In other words, as we read the gospels one of our questions should certainly be to ask what did Jesus mean when He said something. However, we must also ask what did Matthew (or Mark, Luke, or John) mean when he chose to put this in the book. The authors were trying to make theological points after all. Of course, they were inspired as they did this.

Tuesday, May 20, 2008


We had the first day of class yesterday. We started to lay a foundation for what hermeneutics is all about. I'm very excited to learn the material and to apply it, but I really am having a hard time getting into the class being from 6-10. We only went to 9:30 last night, but I think it is going to be grueling no matter what. I have to remember that this is a marathon rather than a sprint.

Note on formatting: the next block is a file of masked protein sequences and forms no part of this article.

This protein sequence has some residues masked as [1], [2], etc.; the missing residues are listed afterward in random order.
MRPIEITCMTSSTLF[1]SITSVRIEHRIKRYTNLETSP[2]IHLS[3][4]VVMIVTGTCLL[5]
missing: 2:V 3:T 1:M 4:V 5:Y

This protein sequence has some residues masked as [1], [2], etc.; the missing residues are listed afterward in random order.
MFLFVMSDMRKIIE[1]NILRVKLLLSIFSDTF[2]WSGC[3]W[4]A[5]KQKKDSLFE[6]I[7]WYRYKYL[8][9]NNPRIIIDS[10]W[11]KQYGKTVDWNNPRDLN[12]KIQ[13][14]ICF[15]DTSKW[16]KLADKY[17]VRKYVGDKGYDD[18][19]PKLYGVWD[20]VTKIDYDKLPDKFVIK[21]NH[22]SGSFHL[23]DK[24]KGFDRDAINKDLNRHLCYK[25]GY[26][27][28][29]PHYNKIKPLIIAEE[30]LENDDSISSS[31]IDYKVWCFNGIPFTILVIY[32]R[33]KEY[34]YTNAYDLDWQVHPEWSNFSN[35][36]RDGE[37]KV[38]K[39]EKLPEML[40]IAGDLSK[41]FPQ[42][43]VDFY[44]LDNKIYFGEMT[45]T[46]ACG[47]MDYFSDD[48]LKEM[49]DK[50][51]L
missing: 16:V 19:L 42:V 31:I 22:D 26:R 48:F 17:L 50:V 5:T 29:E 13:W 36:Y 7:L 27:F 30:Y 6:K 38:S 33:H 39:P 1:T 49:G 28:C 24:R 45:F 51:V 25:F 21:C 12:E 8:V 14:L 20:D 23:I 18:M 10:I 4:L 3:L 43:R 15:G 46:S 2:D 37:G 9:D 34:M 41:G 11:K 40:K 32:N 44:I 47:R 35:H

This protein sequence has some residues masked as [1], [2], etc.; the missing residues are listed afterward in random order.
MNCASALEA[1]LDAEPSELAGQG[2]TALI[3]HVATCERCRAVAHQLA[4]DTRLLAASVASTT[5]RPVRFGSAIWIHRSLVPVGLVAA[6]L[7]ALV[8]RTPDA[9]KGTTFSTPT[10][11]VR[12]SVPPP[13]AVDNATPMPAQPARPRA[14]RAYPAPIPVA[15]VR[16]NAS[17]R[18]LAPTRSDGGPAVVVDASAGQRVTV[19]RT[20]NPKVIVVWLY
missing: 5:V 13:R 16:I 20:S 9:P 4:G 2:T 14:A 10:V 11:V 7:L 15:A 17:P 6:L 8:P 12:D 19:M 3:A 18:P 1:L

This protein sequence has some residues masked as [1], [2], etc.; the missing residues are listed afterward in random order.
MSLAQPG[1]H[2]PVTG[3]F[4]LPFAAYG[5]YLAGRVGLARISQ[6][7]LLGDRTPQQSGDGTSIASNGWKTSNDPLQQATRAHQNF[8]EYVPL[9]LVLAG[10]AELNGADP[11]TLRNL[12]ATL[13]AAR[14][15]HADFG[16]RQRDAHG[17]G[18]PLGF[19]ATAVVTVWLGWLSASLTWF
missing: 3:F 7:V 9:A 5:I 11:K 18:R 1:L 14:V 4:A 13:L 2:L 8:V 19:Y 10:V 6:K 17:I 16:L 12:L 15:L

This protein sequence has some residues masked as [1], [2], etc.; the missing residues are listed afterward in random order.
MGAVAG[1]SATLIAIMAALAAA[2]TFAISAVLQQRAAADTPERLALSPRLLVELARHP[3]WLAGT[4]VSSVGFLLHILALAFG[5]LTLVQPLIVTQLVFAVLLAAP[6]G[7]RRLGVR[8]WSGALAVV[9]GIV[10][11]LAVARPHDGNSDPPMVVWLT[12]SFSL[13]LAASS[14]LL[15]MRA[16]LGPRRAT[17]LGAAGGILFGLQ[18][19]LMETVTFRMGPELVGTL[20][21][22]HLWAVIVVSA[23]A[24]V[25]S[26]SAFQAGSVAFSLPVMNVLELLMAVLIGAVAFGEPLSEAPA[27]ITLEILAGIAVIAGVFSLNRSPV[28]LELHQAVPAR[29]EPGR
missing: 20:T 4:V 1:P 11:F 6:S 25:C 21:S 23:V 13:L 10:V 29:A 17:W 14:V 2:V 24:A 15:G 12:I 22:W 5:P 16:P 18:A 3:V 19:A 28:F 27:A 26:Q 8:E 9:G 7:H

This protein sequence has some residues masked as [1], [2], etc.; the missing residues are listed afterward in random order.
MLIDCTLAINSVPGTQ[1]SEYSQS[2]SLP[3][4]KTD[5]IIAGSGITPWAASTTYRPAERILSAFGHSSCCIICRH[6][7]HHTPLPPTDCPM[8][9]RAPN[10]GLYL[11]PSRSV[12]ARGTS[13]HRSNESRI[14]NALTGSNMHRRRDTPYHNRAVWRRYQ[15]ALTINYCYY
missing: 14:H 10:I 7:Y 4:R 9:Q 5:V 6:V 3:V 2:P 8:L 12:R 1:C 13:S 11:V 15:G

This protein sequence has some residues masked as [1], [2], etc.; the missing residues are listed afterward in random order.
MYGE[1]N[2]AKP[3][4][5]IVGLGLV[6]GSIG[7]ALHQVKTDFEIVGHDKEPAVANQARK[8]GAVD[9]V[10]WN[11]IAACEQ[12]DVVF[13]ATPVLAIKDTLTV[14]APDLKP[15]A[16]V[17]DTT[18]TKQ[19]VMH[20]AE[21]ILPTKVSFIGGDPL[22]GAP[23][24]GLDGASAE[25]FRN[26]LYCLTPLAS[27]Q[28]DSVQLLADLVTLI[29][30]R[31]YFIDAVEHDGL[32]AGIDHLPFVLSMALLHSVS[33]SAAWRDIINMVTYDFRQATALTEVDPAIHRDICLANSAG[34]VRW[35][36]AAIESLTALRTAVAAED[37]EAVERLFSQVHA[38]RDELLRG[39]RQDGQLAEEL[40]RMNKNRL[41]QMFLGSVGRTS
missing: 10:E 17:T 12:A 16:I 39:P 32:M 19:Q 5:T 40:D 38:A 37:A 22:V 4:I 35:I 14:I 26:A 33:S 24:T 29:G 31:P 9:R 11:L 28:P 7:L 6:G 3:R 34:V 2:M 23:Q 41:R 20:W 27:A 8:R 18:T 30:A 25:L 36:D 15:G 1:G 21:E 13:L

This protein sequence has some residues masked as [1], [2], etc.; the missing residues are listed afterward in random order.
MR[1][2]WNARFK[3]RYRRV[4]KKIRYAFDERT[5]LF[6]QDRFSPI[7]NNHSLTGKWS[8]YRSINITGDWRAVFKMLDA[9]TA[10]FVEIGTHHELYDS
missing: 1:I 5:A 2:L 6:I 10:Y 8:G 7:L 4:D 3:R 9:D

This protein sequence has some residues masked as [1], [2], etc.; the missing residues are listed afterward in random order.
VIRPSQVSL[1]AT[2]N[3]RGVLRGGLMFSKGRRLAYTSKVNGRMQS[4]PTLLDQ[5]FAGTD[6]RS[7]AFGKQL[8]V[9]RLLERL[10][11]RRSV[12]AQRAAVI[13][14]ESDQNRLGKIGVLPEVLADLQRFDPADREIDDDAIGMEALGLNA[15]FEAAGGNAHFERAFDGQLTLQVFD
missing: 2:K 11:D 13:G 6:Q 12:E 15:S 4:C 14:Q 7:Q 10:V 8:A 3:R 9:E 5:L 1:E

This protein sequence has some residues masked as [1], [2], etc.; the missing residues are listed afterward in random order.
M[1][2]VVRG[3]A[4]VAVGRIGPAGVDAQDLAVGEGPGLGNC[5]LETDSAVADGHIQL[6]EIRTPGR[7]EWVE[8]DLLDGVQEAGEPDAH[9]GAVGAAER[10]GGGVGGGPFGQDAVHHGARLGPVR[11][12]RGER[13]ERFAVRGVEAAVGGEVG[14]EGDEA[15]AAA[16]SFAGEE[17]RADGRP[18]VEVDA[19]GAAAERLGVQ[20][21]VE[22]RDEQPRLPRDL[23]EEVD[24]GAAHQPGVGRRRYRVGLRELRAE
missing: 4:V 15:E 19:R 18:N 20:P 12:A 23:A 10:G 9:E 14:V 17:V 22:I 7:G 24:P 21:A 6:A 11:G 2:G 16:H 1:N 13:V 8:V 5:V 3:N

I am excited because I believe that hermeneutics is at the core of our faith. You can make the Bible say pretty much whatever you want. It's all a question of your hermeneutic.

Incidentally, we are using this book as one of our textbooks. It is a very fast read and has some wonderful concepts to apply. I already can tell that I am going to struggle with patiently going through the observation stuff. However, I also know that observation leads to right interpretation which leads to right application.

I'll keep you posted on how the class goes, especially if I learn anything really exciting.

Monday, May 19, 2008

Obeying the Call

I noticed something in my devotional reading this morning. Check this out from 1Sa 22:19 --

1 Samuel 22:19 ESV
(19) And Nob, the city of the priests, he put to the sword; both man and woman, child and infant, ox, donkey and sheep, he put to the sword.